To ensure Abby Industrial projects stay on time and on budget, we regularly partner with Methuen Construction, a general contractor (GC) based in Plaistow, NH.

In business for over 50 years, Methuen Construction is widely considered to be one of the most successful large project construction companies in the industry.

We asked Cody Barnes, Project Manager for Methuen Construction, for his feedback on what makes for a good relationship between an Owner’s Project Manager (OPM) and a GC.

An effective Owner’s Project Manager is a “bulldog”

As Project Manager, Barnes represents Methuen Construction, whereas an OPM represents the project owner. The GC and the OPM are equals on the job site and can spend up to 90% of their work time together.

According to Barnes, the respective roles of the GC and OPM set up an “us versus them” situation – which could lead to an adversarial relationship.

“The key to a good working relationship between the OPM and GC is mutual respect and trust,” says Barnes. “By this, I mean both individuals have the same goal in mind – a happy customer. Having this same goal drives everything. It keeps the OPM and GC from seeing themselves on ‘opposing sides’ and instead allows them to help each other get things done.”

According to Barnes, the OPM’s job is complex. The OPM has to work with the GC and the project owner.

“The OPM has to keep the GC and the project owner out of each other’s way. The OPM has to help each side understand what’s going on every day. The OPM has to represent the owner but also help the GC get what it needs.

“A good OPM isn’t afraid to throw his weight around or make decisions on the spot. The OPM has to be a bulldog to ensure the job stays on track. It requires a great deal of communication and attention to detail.”

Owner’s Project Manager vs. Owner’s Rep

Barnes added that people sometimes confuse an Owner’s Project Manager with an Owner’s Rep. The roles, however, and the job responsibilities, are very different.

Municipal jobs, for example, will have an architect-engineer who “represents” the owner. What this means is that as the owner’s representative, the engineer has to run everything by the owner first, which can cause significant delays and cost overruns.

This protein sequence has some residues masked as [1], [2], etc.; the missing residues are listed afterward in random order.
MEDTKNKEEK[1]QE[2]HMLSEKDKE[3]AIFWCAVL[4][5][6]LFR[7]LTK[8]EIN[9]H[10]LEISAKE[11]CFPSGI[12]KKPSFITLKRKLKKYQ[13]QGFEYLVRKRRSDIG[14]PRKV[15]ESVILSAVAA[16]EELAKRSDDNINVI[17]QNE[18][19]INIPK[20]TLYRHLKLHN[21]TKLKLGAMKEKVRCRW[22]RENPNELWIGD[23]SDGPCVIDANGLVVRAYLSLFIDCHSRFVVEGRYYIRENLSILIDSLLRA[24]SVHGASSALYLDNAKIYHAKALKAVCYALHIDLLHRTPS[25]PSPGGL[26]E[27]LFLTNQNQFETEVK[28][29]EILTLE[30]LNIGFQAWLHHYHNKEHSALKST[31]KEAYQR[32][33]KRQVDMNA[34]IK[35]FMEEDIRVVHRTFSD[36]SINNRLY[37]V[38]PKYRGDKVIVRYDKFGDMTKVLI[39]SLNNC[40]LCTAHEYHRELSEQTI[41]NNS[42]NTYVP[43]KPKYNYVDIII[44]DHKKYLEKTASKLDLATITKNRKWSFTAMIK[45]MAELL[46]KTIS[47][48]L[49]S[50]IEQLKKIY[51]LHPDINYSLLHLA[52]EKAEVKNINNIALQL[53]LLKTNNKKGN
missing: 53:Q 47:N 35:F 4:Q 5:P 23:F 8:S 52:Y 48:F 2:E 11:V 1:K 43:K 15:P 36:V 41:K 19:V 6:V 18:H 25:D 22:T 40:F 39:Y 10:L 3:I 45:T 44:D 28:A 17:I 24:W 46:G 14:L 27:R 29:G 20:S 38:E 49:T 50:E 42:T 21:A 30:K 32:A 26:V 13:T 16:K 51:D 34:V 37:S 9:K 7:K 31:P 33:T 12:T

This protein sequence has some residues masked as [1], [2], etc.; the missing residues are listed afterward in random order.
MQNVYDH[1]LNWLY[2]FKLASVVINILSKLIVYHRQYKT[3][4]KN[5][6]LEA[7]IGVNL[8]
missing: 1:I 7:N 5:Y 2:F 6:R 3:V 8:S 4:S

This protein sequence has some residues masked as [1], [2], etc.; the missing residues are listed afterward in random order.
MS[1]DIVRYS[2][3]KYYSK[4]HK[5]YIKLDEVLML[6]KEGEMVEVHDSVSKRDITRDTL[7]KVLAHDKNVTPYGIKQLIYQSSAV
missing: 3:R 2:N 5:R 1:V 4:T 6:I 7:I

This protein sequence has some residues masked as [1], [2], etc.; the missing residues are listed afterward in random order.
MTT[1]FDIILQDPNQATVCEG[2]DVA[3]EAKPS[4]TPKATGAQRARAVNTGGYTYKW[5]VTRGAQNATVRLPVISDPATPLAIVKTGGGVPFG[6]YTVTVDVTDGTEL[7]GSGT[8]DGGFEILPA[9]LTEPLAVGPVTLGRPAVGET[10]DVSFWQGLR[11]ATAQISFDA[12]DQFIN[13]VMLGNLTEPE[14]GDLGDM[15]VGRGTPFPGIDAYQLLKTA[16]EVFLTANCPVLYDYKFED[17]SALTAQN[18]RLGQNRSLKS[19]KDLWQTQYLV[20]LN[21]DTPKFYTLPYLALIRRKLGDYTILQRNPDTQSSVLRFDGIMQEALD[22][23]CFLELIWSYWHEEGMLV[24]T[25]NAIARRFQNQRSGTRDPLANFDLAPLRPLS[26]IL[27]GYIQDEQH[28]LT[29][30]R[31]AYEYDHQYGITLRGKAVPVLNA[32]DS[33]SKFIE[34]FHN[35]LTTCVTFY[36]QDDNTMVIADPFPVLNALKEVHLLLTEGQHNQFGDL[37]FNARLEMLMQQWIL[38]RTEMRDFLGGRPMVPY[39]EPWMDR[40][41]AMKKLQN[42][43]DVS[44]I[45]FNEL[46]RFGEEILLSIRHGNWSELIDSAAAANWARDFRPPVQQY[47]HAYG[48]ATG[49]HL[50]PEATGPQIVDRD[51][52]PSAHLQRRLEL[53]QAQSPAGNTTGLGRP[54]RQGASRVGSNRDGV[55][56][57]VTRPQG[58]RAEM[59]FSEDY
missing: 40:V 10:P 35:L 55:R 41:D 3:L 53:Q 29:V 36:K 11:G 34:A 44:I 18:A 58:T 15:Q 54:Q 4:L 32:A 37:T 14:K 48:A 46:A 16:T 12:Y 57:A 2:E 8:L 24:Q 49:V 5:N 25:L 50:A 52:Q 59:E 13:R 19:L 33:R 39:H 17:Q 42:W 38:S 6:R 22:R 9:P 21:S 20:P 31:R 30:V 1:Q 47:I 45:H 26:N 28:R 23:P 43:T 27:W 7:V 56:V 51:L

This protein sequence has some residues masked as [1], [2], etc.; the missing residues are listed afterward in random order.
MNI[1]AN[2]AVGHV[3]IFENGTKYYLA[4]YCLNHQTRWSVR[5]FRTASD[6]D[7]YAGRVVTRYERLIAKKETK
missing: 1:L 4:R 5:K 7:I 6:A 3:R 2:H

“An Owner’s Rep,” says Barnes, “doesn’t have as much vested interest in the job as does an Owner’s Project Manager. An Owner’s Rep can’t make decisions on the spot. That’s the real power of having an OPM like Tom Stanek oversee a project. A good OPM makes a decision and goes on to the next thing. He keeps the job moving.”

Abby Industrial and Methuen Construction: A five-year partnership

Abby Industrial has partnered with Methuen Construction on several projects, two of which include work for Schnitzer Northeast’s Everett, MA facility.

Fabrication and construction of a Riverside Engineering M-122 Mega Shredder — $36M project.


The enormous size and weight of the M-122 required Methuen Construction’s specialized knowledge and precise execution.

Emissions Control System – a $12M project.


Methuen Construction provided the labor, materials, equipment, tools, and supplies to install the steel-framed enclosures and support structures.

Abby Industrial will be partnering with Methuen Construction on another Schnitzer Northeast project in 2020.

A culture of safety, quality, and training

One reason Abby Industrial continues its partnership with Methuen Construction is due in part to the company’s focus on safety – for employees, clients, and sub-contractors. Their goal is zero lost time to injury, each and every year. As an OPM, this makes our job much easier.

The company also takes quality very seriously. To ensure projects are completed to Abby Industrial (and all client) specifications and requirements, Methuen Construction uses a number of different tools such as their Quality Control Plan, to reduce errors, improve efficiencies, and maximize resource allocation.

To learn more about Methuen Construction, and to view their project portfolio, visit:

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